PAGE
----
The ability to do this well is not an easy skill.  It takes thought and training.  Learning the science of coaching helps, but understanding the right question at the right time is really about the art of coaching.  (And even great coaches can’t tell you everything about how they do it.)  How can you learn:

Engage with a mentor coach.  Your mentor can help you take apart a coaching sequence so you push your understanding deeper.

Practice mindfulness.  Think more about your second question than your first.  Take time to ask a question that pushes into the tacit dimension.

Get training.  Coach training gives you the opportunity to appreciate the art of coaching.  Investigate possible coach training programs and find one that seems to resonate with you.  Your tacit knowledge will help you find the right one if you listen to it.

 

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Free Will

Viktor Frankl, Free Will

A human being is not one thing among others; things determine each other, but man is ultimately self-determining.  What he becomes—within the limits of endowment and environment—he has made out of himself.

~Viktor Frankl

Everything can be taken from a man but one thing: the last of human freedoms – to choose one’s attitude in any given set of circumstances, to choose one’s own way.

~Viktor Frankl

Between stimulus and response there is a space. In that space is our power to choose our response. In our response lies our growth and our freedom.

~Viktor Frankl

Viktor Frankl was not an American.  He was a survivor of the holocaust.  His book, Man’s Search for Meaning, is considered by the Library of Congress as one of the ten most influential books in America.  He understood independence and freedom.

When we talk about “unalienable rights” we are speaking of our right to choose.

Whether high born or low we have this right.

Regardless of color or sex or creed, we have this right.

We may not be able to choose our circumstances, but we can choose how we will react to them.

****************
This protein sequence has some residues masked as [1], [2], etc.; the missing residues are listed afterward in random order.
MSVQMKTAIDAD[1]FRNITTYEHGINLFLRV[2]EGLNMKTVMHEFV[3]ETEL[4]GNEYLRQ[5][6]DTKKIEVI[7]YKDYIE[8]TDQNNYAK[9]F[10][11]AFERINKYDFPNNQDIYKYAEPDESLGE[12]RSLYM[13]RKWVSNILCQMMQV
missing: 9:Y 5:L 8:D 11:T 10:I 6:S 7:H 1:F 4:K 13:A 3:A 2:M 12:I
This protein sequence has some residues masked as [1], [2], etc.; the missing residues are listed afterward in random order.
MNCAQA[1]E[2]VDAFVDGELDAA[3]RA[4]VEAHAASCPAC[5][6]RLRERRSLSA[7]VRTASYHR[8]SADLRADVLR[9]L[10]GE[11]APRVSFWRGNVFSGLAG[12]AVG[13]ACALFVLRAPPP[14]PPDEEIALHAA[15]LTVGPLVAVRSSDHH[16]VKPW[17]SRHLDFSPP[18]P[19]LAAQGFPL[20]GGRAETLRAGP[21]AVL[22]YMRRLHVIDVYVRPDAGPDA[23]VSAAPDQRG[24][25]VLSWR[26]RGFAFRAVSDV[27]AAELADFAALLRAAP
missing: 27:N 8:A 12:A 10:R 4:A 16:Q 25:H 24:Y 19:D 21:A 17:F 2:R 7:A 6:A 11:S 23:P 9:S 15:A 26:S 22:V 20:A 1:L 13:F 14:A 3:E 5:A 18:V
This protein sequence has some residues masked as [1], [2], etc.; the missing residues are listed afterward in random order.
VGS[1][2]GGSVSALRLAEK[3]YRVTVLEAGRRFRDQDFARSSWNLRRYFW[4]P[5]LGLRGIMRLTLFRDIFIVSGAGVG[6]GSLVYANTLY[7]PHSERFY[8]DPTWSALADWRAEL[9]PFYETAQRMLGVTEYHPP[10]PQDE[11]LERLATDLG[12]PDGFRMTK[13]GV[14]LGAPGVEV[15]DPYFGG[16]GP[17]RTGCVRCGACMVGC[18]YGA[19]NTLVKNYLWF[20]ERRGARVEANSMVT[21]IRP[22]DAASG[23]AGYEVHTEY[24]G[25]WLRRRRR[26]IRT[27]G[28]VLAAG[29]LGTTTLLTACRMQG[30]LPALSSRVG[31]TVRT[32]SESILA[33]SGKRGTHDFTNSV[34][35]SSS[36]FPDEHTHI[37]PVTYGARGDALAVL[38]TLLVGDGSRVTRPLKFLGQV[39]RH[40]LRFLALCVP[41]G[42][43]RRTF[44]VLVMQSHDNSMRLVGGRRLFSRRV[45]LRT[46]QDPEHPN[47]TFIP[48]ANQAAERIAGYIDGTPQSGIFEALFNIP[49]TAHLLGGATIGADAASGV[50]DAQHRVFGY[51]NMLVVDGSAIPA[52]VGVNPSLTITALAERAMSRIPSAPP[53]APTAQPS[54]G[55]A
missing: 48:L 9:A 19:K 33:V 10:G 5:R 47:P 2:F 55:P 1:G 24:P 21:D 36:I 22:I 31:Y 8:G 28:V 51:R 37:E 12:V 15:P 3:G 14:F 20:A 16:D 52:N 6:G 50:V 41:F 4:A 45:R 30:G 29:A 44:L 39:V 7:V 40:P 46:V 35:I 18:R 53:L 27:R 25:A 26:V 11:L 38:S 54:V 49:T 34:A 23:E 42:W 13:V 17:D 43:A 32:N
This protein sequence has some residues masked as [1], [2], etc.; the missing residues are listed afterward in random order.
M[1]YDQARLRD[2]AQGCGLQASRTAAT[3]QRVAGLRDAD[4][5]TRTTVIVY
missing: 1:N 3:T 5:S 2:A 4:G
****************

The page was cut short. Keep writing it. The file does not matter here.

Happy Independence Day!

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Learning Coaching from a 3-Year Old

fully present

As a coach, I consciously work to stay “present” when meeting with my clients.  After all, they want my time and attention and I want to make sure that I am fully there and stay there. Like most adults, I think I am a work in progress on this.  I think there is too much going on in my life to fully commit to one person at any given time.

This past weekend, I had the opportunity to see my 3-year old grandson in action.  He is the living definition of “being present.”  Several family members and I attended a wedding in western Illinois.  My grandson was all-in on everything.

  • At a lake? Want to go swimming?
  • My uncle brought his girlfriend. Will you read to me?
  • Flight cancelled? Do we get to stay in a hotel?
  • Chicago? Let’s have deep dish pizza (He didn’t say this, but he whole-heartedly approved).

The point is that he was not concerned with being right or leaving the correct impression.  He wasn’t bothered by delayed flights or lost opportunities.  He was participating full-out.

One of the International Coaching Federation core competencies is “Coaching Presence—Ability to be fully conscious and create spontaneous relationship with the client, employing a style that is open, flexible and confident.”  They go on to describe this with phrases like dancing in the moment, going from your gut, and choosing in the moment.  That is my grandson in action.  This is also a central piece of what coaches strive to accomplish.

I think we do this when we want to have a completely open and honest dialogue with another person.  Carl Rogers describes this by saying “To be with another in this way means that for the time being you lay aside the views and values you hold for yourself in order to enter another’s world without prejudice.”

So the next time you start to get caught in your stuff, think of my grandson, the people you are with, and go dancing in the moment.